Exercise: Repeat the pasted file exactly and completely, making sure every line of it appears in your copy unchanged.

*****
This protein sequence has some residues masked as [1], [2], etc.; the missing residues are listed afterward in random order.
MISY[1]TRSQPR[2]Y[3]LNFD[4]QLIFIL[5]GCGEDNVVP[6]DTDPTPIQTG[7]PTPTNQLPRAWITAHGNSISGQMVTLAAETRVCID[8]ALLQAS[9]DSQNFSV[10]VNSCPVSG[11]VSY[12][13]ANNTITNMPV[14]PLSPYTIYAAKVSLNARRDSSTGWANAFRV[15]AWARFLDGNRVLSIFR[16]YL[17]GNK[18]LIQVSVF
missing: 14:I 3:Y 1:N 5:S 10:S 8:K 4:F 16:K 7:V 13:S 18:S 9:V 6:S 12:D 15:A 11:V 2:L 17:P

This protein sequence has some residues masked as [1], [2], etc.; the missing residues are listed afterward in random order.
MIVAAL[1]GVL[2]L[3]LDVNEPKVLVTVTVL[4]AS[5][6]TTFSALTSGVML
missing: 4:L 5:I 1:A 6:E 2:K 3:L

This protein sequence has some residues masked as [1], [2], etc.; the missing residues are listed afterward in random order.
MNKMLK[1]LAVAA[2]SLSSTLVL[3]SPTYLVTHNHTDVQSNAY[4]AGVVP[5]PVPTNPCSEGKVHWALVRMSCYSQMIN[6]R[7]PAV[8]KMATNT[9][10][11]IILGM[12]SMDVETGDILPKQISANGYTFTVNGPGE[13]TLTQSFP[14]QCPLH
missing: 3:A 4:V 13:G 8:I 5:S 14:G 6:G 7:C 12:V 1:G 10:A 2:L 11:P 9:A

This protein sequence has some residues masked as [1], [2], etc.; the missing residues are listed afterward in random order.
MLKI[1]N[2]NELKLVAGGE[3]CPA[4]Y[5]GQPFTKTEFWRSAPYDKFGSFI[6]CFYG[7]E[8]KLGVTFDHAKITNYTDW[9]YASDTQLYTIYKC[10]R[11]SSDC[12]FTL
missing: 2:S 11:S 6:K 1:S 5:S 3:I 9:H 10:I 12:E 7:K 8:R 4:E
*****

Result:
This protein sequence has some residues masked as [1], [2], etc.; the missing residues are listed afterward in random order.
MISY[1]TRSQPR[2]Y[3]LNFD[4]QLIFIL[5]GCGEDNVVP[6]DTDPTPIQTG[7]PTPTNQLPRAWITAHGNSISGQMVTLAAETRVCID[8]ALLQAS[9]DSQNFSV[10]VNSCPVSG[11]VSY[12][13]ANNTITNMPV[14]PLSPYTIYAAKVSLNARRDSSTGWANAFRV[15]AWARFLDGNRVLSIFR[16]YL[17]GNK[18]LIQVSVF
missing: 14:I 3:Y 1:N 5:S 10:S 8:K 4:F 16:K 7:V 13:S 18:S 9:V 6:S 12:D 15:A 11:V 2:L 17:P

This protein sequence has some residues masked as [1], [2], etc.; the missing residues are listed afterward in random order.
MIVAAL[1]GVL[2]L[3]LDVNEPKVLVTVTVL[4]AS[5][6]TTFSALTSGVML
missing: 4:L 5:I 1:A 6:E 2:K 3:L

This protein sequence has some residues masked as [1], [2], etc.; the missing residues are listed afterward in random order.
MNKMLK[1]LAVAA[2]SLSSTLVL[3]SPTYLVTHNHTDVQSNAY[4]AGVVP[5]PVPTNPCSEGKVHWALVRMSCYSQMIN[6]R[7]PAV[8]KMATNT[9][10][11]IILGM[12]SMDVETGDILPKQISANGYTFTVNGPGE[13]TLTQSFP[14]QCPLH
missing: 3:A 4:V 13:G 8:I 5:S 14:G 6:G 7:C 12:V 1:G 10:A 2:L 11:P 9:A

This protein sequence has some residues masked as [1], [2], etc.; the missing residues are listed afterward in random order.
MLKI[1]N[2]NELKLVAGGE[3]CPA[4]Y[5]GQPFTKTEFWRSAPYDKFGSFI[6]CFYG[7]E[8]KLGVTFDHAKITNYTDW[9]YASDTQLYTIYKC[10]R[11]SSDC[12]FTL
missing: 2:S 11:S 6:K 1:S 5:S 3:I 9:H 10:I 12:E 7:K 8:R 4:E